The first week of January is almost done. It was as wonderful to have various family members visiting at Christmas and to visit other family members, but it seems a long time ago, despite being less than two weeks! Even New Year’s Eve seems longer than a week ago.
WM has returned to a normal work roster after a four-day weekend for Christmas and a three-day weekend for New Year. It’s summer here (although you’d never know it from the cool temperatures and rain we've had this week) so my quilting class is in recess until February. I've had lots of time in the sewing room and I've tried to make it profitable.
In the weeks leading up to Christmas, I spent many hours pressing, sorting, cutting and storing scraps. This is after a couple of days of that activity (the strips were cut specifically for the project mentioned further down this post):
Some of my tubs (shoe-box sized plastic containers) were getting very full; most notably the ones containing 2 1/2" squares, 3" squares and strings/strips of all sizes.
Before Christmas I began a “leader/ender” project that took over my sewing time. The project I had planned required me to make lots of HST units measuring 2.5”. That took care of the 3” squares – I still haven’t made enough and I'm running out of squares! So far I've made 320 units (I need 400) and trimmed 104 of them! They call to me constantly from the edge of my cutting table where I have them stacked in groups of twenty for ease of counting. Here are 200 stitched HSTs waiting to be trimmed!
The unused squares call to me every time I sit down at my sewing machine – they are right beside hard-working Jan waiting for the next time a leader’'/ender is needed.
In November, DD and the Grandboys came for a visit. They wanted to sew and decided on ‘spider webs’ so we began making monochrome 60° triangles from strings which we had first sewn into 8.5” squares. They, of course, did very little sewing and little progress was made. After they left, I cut up 144 x 9” strips (of various widths) in five colours –yellow, green, purple, blue and red. I wanted to see how it would work out and sewed all the yellow strips into blocks then cut the triangles. It didn't take me long to realise that we were, in fact, not making spiders webs but giant hexagons!
So, when DD and the family were again for Christmas, we made the decision to use the triangular shaped wedges in a different way; inspired by this pattern in the book Scrap Republic (by Emily Cier). Emily’s pattern is called “Slices”.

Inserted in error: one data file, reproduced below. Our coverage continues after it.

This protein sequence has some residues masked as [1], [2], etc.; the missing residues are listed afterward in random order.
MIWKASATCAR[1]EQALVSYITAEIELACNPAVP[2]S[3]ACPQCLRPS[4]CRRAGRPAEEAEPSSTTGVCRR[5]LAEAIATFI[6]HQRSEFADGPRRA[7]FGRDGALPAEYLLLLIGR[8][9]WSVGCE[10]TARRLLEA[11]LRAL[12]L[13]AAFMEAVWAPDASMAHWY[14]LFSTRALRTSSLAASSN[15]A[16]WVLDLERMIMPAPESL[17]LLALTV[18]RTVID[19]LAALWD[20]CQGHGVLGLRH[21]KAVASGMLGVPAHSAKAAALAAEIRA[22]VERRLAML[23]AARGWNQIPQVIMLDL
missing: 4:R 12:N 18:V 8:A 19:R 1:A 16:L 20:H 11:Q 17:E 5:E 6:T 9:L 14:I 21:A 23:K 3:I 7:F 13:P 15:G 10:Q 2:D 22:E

We are not yet sure how we will put the units together – that is still quite a way off. We have made all the yellow, green and purple triangles, leaving some of the red and blue ones (their favourite colours) for the boys’ next visit (probably April). Here is the stack of “wedges” we had prepared by the end of December.
The good thing is, because we made squares first them cut the 60° triangles, I have lots of ‘wedges’ left over – there will be almost enough for another small quilt!
Despite being ‘surrounded’ by these two works in progress, on Monday, my first day of sewing without any need to go anywhere or do something else, I returned to an almost forgotten UFO. I started Green Strips and Triangles in July 2014 but abandoned it as being too much trouble. I distinctly remember I couldn't work out how to make sure the strips were long enough to make the 10.5” (unfinished) squares I required. I didn't want to make the blocks QAYG but somehow, the strips never seemed to work! Time, of course, gives a fresh perspective. I realised in the wee hours of Monday morning that I could use foundation piecing to make the blocks and, if I used a wide strip on the centre diagonal, I could make an 11” square (I actually made them 11.25” to give myself a little leeway), I could then cut the white fabric into squares, sew 1/4” from the central diagonal then cut it into two pre-made squares! Why did I not think of that back in 2014? (Although I had made QAYG blocks on wadding/batting, I hadn't ever done foundation piecing on paper back then but now, having learned the technique, it made perfectly good sense!)
Alas, all that preparing foundations then tearing them away afterwards became such a time drain – I decided there had to be a better way. Eventually, I marked out a ‘template’ on my cutting mat and used that. It worked pretty well; not as well as the paper foundations I admit but I got the job done more quickly!
In 2014 I had made four blocks, two of them wrongly! In three days this week, I made the other twenty-eight blocks I needed! Here are three of them in the setting I plan to use.
I'm linking this post with WiP Wednesday over at Freshly Pieced.